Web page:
Selective media Lab 6
Types of Bacteriological Media • Basic nutritive media: • E.g. nutrient agar • Enriched media: • E.g. blood agar • Selective media: • Selective for the growth of particular bacteria • Used in diagnostic bacteriology • They contain inhibitory substances (e.g. antibacterials) that inhibit the growth of unwanted bacteria
Eosin Methylene Blue (EMB) • Constituents: Nutrients, lactose, neutral red, eosin and methylene blue. • Appearance: A clear red medium • A selective stain for Gram-negative bacteria. • It is a blend of two stains, eosin and methylene blue in the ratio of 6:1. • A common application of this stain is in the preparation of EMB agar, a differential microbiological medium, which inhibits the growth of Gram-positive bacteria and provides a colour indicator distinguishing between organisms that ferment lactose (e.g., E. coli) and those that do not (e.g., Salmonella, Shigella). • Lactose fermentation produces acids, which lower the pH. This encourages dye absorption by the colonies, which are now coloured purple-black. • Lactose non-fermenters may increase the pH by deamination of proteins. This ensures that the dye is not absorbed. • On EMB if E. coli is grown it will give a distinctive metallic green sheen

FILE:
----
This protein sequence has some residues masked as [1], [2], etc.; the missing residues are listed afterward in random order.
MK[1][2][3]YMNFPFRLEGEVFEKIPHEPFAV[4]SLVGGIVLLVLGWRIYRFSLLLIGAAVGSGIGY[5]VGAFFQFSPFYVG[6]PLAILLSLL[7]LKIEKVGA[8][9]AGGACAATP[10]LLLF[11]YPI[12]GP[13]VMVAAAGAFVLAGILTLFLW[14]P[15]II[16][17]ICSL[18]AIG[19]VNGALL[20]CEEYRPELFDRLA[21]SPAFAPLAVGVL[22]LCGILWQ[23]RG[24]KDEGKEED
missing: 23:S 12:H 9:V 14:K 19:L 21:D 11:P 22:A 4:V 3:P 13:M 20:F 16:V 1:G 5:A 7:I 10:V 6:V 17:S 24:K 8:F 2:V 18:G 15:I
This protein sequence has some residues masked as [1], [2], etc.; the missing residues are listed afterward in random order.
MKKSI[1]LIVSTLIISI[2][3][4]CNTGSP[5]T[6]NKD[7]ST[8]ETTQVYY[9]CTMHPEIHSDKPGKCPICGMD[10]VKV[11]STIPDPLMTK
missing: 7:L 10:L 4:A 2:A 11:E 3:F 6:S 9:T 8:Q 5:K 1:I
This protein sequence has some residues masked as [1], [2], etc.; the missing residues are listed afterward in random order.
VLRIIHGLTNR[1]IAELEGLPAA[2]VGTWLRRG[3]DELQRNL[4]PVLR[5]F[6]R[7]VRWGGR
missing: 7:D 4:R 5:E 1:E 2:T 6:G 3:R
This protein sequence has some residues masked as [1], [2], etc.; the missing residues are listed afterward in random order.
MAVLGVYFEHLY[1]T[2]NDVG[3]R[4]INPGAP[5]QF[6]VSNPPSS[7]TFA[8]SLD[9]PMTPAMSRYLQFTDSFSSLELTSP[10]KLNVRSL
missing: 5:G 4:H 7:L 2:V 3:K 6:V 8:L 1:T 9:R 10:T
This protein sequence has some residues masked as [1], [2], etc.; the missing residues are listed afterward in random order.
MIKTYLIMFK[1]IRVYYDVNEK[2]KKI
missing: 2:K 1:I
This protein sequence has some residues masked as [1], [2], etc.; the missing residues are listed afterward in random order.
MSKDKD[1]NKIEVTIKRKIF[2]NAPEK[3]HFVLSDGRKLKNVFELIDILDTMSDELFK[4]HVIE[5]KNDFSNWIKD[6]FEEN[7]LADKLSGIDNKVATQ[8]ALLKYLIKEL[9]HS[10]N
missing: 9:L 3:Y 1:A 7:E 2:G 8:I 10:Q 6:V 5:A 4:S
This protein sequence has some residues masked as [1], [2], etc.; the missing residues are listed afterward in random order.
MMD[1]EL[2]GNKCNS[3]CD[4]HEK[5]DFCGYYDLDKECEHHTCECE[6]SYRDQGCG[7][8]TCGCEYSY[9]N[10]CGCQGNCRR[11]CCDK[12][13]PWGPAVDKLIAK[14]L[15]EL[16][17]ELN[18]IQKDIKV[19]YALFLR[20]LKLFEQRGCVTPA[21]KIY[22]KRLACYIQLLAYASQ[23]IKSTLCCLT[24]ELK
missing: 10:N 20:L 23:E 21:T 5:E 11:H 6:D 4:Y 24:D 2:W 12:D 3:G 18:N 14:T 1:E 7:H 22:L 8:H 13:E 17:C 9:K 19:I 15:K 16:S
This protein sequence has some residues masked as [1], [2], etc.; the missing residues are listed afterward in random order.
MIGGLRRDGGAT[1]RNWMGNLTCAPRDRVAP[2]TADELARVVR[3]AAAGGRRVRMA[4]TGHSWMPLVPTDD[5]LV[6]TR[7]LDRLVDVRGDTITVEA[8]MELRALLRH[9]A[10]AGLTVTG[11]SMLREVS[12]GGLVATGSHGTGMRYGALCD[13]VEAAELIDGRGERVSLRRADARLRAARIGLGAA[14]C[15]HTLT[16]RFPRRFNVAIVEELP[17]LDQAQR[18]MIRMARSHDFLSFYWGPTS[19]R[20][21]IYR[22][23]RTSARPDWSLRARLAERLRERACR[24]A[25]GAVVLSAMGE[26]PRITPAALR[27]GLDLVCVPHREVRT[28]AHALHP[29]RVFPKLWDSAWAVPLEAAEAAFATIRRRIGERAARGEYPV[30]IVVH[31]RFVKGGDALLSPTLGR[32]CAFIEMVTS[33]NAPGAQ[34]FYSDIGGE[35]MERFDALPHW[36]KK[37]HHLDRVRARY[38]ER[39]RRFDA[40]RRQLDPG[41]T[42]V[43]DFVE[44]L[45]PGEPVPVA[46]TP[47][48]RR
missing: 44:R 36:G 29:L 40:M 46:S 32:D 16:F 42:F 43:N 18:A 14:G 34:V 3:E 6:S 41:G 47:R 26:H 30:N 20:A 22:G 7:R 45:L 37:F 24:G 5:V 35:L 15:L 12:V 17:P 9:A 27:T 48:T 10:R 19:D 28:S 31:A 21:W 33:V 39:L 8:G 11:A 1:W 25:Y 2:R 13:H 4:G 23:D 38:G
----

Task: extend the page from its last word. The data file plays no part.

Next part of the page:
MacConkey Agar • Constituents: Nutrients, Agar, Bile Salts, Lactose, Neutral Red • Appearance: A clear red medium • Purpose: For the detection and counting of coliforms and as an aid to the identification of other bacteria. It inhibits many non enteric bacteria because of the presence of bile salts. Bacteria growing on the medium may ferment lactose to produce acid which turns the colony red/pink. Non lactose-fermenters may digest the protein in the medium which turns the colony yellow. • Examples: • Bacteria inhibited include Streptococcus and Pasteurella multocida. • Bacteria which grow include: • Escherichia coli (pink), lactose fermenter (LF), • Salmonella spp. (yellow), non lactose fermenter (NLF) • Staphylococcus spp small deep pink colonies (LF)